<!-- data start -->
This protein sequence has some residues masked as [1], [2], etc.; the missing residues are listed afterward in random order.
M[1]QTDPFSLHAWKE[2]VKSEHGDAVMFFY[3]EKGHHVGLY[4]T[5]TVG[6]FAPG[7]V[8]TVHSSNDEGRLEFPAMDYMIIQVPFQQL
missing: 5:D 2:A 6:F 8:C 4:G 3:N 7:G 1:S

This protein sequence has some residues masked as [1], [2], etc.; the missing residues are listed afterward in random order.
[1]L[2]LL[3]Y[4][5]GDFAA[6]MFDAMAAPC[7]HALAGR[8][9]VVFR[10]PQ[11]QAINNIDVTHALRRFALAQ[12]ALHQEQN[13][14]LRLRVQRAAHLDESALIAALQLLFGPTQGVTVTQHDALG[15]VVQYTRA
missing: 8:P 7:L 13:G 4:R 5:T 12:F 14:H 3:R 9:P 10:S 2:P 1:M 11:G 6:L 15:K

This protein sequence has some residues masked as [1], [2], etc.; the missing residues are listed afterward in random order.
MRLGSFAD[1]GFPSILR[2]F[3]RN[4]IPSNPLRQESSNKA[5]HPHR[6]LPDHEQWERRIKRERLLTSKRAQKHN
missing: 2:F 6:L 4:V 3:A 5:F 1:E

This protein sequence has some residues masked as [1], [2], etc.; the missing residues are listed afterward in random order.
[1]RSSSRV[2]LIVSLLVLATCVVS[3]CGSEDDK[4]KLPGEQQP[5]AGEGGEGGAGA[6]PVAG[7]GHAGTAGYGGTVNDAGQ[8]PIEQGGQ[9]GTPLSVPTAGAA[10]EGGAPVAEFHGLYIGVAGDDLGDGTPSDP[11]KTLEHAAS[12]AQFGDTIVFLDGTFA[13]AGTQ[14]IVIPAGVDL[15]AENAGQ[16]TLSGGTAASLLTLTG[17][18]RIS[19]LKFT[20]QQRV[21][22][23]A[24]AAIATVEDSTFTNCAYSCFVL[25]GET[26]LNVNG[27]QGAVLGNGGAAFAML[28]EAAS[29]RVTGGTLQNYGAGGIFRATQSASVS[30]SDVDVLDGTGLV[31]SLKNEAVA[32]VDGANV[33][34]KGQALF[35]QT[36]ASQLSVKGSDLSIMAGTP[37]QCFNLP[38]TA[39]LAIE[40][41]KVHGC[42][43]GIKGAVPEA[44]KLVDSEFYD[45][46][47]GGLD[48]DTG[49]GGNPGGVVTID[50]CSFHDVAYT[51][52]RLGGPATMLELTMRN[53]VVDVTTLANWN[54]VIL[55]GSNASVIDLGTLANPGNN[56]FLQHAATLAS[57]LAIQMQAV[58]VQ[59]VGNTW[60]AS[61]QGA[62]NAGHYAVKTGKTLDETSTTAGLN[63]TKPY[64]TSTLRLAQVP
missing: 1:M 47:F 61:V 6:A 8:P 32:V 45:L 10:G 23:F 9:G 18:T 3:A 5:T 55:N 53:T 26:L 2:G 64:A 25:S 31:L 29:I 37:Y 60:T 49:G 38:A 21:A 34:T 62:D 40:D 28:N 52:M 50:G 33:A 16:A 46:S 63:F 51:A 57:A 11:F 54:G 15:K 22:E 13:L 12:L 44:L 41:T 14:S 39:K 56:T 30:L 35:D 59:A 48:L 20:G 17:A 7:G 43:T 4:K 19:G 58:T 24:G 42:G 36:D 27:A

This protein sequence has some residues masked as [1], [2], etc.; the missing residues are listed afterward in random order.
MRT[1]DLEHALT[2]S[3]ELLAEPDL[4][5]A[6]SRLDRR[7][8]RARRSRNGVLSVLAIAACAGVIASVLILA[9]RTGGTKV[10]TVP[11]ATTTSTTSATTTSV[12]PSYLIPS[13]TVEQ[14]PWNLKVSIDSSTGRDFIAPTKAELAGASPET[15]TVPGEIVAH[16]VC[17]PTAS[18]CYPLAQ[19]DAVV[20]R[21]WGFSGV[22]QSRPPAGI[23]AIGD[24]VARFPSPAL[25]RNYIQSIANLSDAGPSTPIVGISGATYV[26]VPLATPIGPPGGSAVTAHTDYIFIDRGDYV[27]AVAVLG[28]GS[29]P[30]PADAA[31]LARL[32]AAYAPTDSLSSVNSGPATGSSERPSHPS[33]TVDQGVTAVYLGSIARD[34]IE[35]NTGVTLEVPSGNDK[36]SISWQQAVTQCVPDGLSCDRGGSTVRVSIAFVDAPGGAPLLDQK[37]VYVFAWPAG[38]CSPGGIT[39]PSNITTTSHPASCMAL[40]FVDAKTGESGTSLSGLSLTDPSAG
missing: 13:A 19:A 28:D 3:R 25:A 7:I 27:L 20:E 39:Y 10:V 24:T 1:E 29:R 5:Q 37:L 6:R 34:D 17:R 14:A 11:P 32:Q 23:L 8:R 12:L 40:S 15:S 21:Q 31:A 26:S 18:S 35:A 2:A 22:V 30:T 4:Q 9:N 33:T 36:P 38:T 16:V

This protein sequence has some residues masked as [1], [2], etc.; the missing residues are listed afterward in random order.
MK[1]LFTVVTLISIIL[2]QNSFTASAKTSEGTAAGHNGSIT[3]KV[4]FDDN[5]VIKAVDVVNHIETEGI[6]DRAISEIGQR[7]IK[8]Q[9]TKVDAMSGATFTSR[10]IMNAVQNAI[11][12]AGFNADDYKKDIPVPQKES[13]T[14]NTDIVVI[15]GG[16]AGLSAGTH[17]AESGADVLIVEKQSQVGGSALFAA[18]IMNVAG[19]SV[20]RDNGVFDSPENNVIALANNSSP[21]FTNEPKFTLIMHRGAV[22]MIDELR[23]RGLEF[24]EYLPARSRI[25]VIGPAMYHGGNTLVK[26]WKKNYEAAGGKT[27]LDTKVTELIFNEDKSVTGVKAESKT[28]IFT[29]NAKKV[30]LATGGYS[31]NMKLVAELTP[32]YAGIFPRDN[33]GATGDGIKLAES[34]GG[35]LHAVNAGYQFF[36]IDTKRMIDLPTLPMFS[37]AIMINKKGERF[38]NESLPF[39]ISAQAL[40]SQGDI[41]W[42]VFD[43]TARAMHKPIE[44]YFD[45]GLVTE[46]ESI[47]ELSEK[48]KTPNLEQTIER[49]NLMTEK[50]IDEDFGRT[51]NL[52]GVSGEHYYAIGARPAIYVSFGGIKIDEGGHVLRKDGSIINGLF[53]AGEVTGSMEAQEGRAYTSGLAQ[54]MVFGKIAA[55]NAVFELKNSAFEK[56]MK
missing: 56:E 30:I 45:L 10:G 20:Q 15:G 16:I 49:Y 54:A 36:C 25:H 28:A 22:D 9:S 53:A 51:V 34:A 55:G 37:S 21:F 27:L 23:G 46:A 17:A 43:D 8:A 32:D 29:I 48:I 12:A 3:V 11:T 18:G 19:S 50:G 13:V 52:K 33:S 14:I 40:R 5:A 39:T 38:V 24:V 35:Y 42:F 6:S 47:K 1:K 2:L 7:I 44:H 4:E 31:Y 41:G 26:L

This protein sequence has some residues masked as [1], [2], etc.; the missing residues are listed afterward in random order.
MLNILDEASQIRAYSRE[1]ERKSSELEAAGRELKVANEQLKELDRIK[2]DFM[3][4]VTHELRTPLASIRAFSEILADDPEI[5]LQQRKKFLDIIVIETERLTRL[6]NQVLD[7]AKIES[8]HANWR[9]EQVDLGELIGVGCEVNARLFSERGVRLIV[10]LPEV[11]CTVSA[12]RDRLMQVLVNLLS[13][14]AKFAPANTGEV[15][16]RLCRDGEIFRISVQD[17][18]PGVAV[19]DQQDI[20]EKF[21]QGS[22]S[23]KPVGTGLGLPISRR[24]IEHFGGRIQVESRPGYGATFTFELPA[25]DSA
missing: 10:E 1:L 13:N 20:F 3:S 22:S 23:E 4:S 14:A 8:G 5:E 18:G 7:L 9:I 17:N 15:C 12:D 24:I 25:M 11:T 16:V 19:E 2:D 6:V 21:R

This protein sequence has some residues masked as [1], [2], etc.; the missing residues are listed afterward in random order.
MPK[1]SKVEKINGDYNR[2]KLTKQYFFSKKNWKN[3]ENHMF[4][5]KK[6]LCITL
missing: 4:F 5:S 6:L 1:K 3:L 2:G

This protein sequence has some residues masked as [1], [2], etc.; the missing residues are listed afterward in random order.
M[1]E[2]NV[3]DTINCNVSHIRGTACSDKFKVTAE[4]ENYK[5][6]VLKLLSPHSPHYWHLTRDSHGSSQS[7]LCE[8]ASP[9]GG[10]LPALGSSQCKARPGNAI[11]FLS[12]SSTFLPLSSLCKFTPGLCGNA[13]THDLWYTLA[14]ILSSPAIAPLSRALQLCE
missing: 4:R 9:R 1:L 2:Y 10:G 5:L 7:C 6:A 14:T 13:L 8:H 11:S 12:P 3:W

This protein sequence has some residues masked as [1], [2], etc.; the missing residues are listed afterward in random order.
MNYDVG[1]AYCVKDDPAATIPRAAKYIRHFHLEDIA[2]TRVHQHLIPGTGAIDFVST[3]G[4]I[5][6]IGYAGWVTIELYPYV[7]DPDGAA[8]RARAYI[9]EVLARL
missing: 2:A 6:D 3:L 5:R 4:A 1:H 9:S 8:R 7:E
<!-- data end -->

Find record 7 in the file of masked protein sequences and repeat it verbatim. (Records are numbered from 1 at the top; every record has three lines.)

This protein sequence has some residues masked as [1], [2], etc.; the missing residues are listed afterward in random order.
MLNILDEASQIRAYSRE[1]ERKSSELEAAGRELKVANEQLKELDRIK[2]DFM[3][4]VTHELRTPLASIRAFSEILADDPEI[5]LQQRKKFLDIIVIETERLTRL[6]NQVLD[7]AKIES[8]HANWR[9]EQVDLGELIGVGCEVNARLFSERGVRLIV[10]LPEV[11]CTVSA[12]RDRLMQVLVNLLS[13][14]AKFAPANTGEV[15][16]RLCRDGEIFRISVQD[17][18]PGVAV[19]DQQDI[20]EKF[21]QGS[22]S[23]KPVGTGLGLPISRR[24]IEHFGGRIQVESRPGYGATFTFELPA[25]DSA
missing: 10:E 1:L 13:N 20:F 3:S 22:S 23:E 4:S 14:A 8:G 5:E 18:G 7:L 9:I 17:N 15:C 12:D 24:I 25:M 11:T 16:V 19:E 2:D 6:V 21:R